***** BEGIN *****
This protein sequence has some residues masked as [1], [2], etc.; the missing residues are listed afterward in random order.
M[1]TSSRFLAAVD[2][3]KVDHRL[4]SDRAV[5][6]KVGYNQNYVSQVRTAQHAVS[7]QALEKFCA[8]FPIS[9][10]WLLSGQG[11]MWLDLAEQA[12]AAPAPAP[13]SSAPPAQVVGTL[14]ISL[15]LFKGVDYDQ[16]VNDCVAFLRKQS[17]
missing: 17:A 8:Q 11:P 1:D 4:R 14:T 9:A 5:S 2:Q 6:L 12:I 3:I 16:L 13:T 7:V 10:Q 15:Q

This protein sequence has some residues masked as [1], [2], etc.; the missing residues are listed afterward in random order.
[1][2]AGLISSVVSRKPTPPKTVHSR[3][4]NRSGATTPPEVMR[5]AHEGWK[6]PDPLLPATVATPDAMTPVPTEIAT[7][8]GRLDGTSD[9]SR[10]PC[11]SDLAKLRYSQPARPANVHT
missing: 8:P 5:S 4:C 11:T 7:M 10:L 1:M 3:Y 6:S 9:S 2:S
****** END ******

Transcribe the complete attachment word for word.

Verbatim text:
This protein sequence has some residues masked as [1], [2], etc.; the missing residues are listed afterward in random order.
M[1]TSSRFLAAVD[2][3]KVDHRL[4]SDRAV[5][6]KVGYNQNYVSQVRTAQHAVS[7]QALEKFCA[8]FPIS[9][10]WLLSGQG[11]MWLDLAEQA[12]AAPAPAP[13]SSAPPAQVVGTL[14]ISL[15]LFKGVDYDQ[16]VNDCVAFLRKQS[17]
missing: 17:A 8:Q 11:P 1:D 4:R 14:T 9:A 5:S 2:Q 6:L 12:I 3:I 16:L 13:T 7:V 10:Q 15:Q

This protein sequence has some residues masked as [1], [2], etc.; the missing residues are listed afterward in random order.
[1][2]AGLISSVVSRKPTPPKTVHSR[3][4]NRSGATTPPEVMR[5]AHEGWK[6]PDPLLPATVATPDAMTPVPTEIAT[7][8]GRLDGTSD[9]SR[10]PC[11]SDLAKLRYSQPARPANVHT
missing: 8:P 5:S 4:C 11:T 7:M 10:L 1:M 3:Y 6:S 9:S 2:S